Chevron is the first US company to admit its was infected by Stuxnet.
General manager of the company's earth sciences department Mark Koelmel told the Wall Street Journal the infamous malware was discovered on its networks in 2010.
“I don't think the US Government even realised how far it spread,” Koelmel said.
Stuxnet ran rampant, destroying centrifuges used in Iran's uranium enrichment program. It was designed to target Siemens supervisory control and data acquisition systems which manage and monitor critical industrial processes.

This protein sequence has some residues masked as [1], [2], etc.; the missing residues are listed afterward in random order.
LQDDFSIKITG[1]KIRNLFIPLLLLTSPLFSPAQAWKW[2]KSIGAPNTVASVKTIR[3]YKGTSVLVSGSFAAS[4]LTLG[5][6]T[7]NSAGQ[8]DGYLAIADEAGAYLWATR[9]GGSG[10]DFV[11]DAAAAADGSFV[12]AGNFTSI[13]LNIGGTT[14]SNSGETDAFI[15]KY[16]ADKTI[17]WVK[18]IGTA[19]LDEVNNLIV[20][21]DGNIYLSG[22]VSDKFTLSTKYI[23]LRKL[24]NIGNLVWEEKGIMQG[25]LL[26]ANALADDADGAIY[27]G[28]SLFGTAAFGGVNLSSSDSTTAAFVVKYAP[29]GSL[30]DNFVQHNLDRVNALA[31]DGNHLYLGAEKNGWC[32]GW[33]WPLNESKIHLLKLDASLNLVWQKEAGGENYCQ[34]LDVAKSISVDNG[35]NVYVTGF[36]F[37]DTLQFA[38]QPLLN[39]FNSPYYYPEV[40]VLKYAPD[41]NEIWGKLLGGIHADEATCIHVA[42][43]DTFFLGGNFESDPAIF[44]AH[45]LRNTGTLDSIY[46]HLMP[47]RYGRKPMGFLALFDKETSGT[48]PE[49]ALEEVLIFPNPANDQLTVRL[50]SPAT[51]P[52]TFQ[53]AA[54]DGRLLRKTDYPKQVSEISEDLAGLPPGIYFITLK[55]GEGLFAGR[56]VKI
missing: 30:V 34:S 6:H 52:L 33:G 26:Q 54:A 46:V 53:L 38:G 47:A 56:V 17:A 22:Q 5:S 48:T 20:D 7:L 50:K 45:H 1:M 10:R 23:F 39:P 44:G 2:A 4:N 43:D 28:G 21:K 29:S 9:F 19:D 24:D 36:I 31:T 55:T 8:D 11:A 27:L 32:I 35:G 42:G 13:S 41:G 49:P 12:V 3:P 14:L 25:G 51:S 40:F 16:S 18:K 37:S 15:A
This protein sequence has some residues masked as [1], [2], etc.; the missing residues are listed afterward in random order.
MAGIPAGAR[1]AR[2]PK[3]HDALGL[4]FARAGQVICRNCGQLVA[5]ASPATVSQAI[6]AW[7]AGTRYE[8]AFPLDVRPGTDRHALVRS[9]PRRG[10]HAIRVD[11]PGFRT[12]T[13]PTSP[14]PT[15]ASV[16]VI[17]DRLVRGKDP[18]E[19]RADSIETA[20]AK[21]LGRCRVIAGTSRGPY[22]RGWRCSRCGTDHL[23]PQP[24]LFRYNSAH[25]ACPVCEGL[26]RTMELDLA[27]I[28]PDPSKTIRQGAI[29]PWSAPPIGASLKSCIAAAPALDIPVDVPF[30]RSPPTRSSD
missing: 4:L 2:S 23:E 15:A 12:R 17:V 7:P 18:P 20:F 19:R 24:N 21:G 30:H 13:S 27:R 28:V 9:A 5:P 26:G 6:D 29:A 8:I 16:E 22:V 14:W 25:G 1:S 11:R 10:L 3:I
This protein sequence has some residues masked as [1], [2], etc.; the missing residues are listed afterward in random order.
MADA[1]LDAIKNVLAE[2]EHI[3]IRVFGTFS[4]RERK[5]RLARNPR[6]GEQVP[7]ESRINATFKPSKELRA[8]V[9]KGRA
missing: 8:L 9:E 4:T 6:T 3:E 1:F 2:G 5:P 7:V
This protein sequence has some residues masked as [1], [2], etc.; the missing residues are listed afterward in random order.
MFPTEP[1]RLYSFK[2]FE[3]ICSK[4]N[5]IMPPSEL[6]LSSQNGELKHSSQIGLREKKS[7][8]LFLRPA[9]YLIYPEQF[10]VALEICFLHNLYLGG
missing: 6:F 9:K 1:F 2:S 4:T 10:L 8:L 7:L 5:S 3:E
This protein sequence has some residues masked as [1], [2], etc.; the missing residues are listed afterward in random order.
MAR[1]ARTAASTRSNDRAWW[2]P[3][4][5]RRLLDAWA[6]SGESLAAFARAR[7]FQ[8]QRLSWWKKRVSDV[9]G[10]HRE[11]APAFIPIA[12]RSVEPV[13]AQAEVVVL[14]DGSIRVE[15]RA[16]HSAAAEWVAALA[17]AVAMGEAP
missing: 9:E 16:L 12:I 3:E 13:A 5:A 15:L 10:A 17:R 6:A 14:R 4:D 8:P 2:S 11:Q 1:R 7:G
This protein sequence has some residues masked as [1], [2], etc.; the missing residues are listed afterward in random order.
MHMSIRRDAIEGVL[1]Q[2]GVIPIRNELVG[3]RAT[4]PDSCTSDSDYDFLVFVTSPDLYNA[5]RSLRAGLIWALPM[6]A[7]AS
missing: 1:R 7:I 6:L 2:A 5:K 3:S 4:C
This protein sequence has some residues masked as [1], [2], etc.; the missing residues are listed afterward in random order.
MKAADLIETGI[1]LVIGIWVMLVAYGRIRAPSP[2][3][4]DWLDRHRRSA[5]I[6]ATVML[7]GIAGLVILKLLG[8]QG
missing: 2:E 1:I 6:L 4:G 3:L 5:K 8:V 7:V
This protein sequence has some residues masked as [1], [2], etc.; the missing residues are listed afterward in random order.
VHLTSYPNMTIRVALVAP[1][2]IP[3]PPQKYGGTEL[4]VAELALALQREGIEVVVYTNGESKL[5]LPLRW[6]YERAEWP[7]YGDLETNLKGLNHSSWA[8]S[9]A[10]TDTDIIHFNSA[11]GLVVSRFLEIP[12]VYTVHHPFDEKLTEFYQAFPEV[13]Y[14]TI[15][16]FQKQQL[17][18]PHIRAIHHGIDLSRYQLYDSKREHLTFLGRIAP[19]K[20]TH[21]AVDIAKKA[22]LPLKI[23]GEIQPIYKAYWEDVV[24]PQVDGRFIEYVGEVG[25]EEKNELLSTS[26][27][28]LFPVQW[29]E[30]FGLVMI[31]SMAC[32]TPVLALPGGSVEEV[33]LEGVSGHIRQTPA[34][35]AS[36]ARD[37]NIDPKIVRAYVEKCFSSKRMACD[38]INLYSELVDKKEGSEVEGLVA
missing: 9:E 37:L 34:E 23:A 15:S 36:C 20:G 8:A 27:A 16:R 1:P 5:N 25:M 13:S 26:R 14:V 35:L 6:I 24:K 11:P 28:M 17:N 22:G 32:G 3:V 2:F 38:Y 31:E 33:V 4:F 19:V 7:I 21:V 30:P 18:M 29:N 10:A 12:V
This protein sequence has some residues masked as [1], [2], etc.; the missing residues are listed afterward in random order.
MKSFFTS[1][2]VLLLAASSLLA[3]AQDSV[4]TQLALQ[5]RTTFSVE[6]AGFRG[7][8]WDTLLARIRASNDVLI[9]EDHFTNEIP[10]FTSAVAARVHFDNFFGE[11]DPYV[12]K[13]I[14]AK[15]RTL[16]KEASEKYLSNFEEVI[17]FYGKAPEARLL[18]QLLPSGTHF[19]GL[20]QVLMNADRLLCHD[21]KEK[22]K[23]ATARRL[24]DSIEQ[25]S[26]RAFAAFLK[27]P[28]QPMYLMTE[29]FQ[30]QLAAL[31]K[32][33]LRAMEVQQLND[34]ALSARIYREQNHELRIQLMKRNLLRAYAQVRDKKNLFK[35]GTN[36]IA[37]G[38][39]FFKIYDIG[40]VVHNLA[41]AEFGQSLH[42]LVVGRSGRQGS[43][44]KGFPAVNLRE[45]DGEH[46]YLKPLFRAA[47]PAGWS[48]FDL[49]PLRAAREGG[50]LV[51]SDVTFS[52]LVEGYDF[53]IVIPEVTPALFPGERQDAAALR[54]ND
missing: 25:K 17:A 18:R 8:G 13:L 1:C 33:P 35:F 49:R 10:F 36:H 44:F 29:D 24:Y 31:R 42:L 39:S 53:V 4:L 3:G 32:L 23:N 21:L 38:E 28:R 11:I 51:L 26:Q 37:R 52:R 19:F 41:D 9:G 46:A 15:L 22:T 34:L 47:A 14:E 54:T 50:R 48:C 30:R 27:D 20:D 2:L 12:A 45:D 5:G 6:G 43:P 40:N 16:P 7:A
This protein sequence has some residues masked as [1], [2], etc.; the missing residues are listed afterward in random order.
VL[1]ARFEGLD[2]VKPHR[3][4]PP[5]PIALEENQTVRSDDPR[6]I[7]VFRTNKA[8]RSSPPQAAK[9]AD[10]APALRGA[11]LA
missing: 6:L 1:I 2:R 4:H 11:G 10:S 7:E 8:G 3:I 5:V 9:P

The New York Times claimed the worm was a creation of the US Government.
Because of Stuxnet's history, it is believed that Chevron's encounter with the worm was accidental – a case of the sophisticated malware running loose beyond its intended targets.
A Chevron spokeswoman told the Wall Street Journal CIO Journal it was undamaged by Stuxnet.
Seculert chief technology officer Aviv Raff said it was likely that other US companies were infected by Stuxnet.
“I do think there are other companies that are keeping quiet and this is normal behaviour,” Raff said.
He added that a company the size of Chevron would be a “reasonable” mistake given its operations, which fit the category of the malware's destructive aims.